> history and ChangeLogs. We originally did not have one, and added it for
> compatibility with other browsers.

Again, to be clear -  the site still works fine; its not like the site
rendered incorrectly.  But, it is true that the CPU was spinning, which is
bad.    And I agree - I am sure there are more.  But there are also more
sites that benefit from this change as well.

> Currently Chrome gets an advantage on some benchmarks by accepting this
> compatibility risk. This leads to misleading performance comparisons, in
> much the same way as firing the "load" event before images are loaded would.

If the benchmark is improperly effected by this timeout, then the benchmark
is flawed under all circumstances.  Surely you agree that IE, with its
15.6ms timeout would perform worse than webkit with a 10ms timeout on such a
benchmark?  We could keep all apps going slow with the current setTimeout
clamp, but it wouldn't change the fact that the benchmark is not measuring
what it was intending to; unless...

Maybe the benchmark actually is valid?  I don't know of the benchmark you
are referring to.  But, I do think the the sort application I provided is
legit.  It's a very common programming model, and Javascript developers I
have spoken to well understood the implications of this.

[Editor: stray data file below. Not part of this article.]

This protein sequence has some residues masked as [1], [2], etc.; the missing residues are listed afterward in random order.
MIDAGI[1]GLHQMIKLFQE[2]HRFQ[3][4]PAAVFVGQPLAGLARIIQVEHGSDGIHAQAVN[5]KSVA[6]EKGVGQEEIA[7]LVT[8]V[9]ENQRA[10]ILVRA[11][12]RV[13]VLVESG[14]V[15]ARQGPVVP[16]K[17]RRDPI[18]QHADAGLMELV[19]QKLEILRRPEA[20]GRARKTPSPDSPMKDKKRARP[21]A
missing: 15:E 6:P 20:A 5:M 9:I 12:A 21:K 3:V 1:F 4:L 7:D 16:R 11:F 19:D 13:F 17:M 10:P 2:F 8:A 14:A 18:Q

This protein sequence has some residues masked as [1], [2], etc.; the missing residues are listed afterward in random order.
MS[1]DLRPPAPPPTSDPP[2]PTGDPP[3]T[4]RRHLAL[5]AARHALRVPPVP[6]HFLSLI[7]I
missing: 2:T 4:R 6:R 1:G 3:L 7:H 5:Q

>  Here is a summary of the minimum timeout for existing browsers (you can
> test your browser with this page: http://www.belshe.com/test/timers.html )<http://www.belshe.com/test/timers.html>
> Safari for the mac:   10ms
> Safari for windows:    15.6ms
> Firefox:                   10ms or 15.6ms, depending on whether or not
> Flash is running on the system
> IE :                         15.6ms
> Chrome:                  1ms (future - remove the clamp?)
> So here are a couple of options:
>    1) Remove or lower the clamp so that javascript apps can run
> substantially faster.
>    2) Keep the clamp and let them run slowly :-)
> Thoughts?  It would be great to see Safari and Chrome use the same clamping
> values.
> Or there is option 3:
> 3) Restore the clamp for setTimeout and setInterval to 10ms for
> compatibility, and add a new setHighResTimer API that does not have any
> lower bound.